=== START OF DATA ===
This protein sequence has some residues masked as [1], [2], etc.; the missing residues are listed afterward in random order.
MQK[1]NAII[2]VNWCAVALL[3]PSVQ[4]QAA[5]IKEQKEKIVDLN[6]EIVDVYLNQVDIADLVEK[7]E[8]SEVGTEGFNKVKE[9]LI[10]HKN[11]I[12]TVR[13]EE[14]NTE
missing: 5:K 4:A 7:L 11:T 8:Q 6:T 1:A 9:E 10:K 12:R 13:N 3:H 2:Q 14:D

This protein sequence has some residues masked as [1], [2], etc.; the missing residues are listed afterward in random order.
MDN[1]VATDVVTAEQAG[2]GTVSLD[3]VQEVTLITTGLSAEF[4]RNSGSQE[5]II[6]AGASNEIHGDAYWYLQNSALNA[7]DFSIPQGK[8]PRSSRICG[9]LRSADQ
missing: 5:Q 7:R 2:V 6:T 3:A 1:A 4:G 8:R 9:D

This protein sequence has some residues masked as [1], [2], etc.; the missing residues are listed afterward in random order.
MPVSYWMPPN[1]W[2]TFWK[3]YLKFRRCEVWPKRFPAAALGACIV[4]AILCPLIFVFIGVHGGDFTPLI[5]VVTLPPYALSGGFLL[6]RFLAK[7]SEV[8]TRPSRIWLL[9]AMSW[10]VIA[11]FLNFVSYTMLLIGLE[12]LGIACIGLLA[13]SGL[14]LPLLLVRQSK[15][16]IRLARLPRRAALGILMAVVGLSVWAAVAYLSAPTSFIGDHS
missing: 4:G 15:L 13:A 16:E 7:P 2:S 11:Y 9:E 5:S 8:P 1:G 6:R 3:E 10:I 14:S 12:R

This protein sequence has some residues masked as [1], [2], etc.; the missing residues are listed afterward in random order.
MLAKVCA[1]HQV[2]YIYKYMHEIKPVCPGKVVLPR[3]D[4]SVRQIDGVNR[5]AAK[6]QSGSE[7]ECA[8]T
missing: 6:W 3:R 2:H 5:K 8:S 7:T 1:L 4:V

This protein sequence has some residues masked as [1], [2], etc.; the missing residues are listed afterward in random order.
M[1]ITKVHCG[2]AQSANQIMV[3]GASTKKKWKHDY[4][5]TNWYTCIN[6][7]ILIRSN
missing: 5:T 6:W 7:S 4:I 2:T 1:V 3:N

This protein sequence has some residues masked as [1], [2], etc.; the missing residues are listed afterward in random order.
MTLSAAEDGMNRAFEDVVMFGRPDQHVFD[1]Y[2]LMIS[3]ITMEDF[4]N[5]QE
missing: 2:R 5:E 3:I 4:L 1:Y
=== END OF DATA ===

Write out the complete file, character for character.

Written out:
This protein sequence has some residues masked as [1], [2], etc.; the missing residues are listed afterward in random order.
MQK[1]NAII[2]VNWCAVALL[3]PSVQ[4]QAA[5]IKEQKEKIVDLN[6]EIVDVYLNQVDIADLVEK[7]E[8]SEVGTEGFNKVKE[9]LI[10]HKN[11]I[12]TVR[13]EE[14]NTE
missing: 5:K 4:A 7:L 11:T 8:Q 6:T 1:A 9:E 10:K 12:R 13:N 3:H 2:Q 14:D

This protein sequence has some residues masked as [1], [2], etc.; the missing residues are listed afterward in random order.
MDN[1]VATDVVTAEQAG[2]GTVSLD[3]VQEVTLITTGLSAEF[4]RNSGSQE[5]II[6]AGASNEIHGDAYWYLQNSALNA[7]DFSIPQGK[8]PRSSRICG[9]LRSADQ
missing: 5:Q 7:R 2:V 6:T 3:A 1:A 4:G 8:R 9:D

This protein sequence has some residues masked as [1], [2], etc.; the missing residues are listed afterward in random order.
MPVSYWMPPN[1]W[2]TFWK[3]YLKFRRCEVWPKRFPAAALGACIV[4]AILCPLIFVFIGVHGGDFTPLI[5]VVTLPPYALSGGFLL[6]RFLAK[7]SEV[8]TRPSRIWLL[9]AMSW[10]VIA[11]FLNFVSYTMLLIGLE[12]LGIACIGLLA[13]SGL[14]LPLLLVRQSK[15][16]IRLARLPRRAALGILMAVVGLSVWAAVAYLSAPTSFIGDHS
missing: 4:G 15:L 13:A 16:E 7:P 2:S 11:Y 9:E 5:S 8:P 1:G 6:R 3:E 10:I 14:S 12:R

This protein sequence has some residues masked as [1], [2], etc.; the missing residues are listed afterward in random order.
MLAKVCA[1]HQV[2]YIYKYMHEIKPVCPGKVVLPR[3]D[4]SVRQIDGVNR[5]AAK[6]QSGSE[7]ECA[8]T
missing: 6:W 3:R 2:H 5:K 8:S 7:T 1:L 4:V

This protein sequence has some residues masked as [1], [2], etc.; the missing residues are listed afterward in random order.
M[1]ITKVHCG[2]AQSANQIMV[3]GASTKKKWKHDY[4][5]TNWYTCIN[6][7]ILIRSN
missing: 5:T 6:W 7:S 4:I 2:T 1:V 3:N

This protein sequence has some residues masked as [1], [2], etc.; the missing residues are listed afterward in random order.
MTLSAAEDGMNRAFEDVVMFGRPDQHVFD[1]Y[2]LMIS[3]ITMEDF[4]N[5]QE
missing: 2:R 5:E 3:I 4:L 1:Y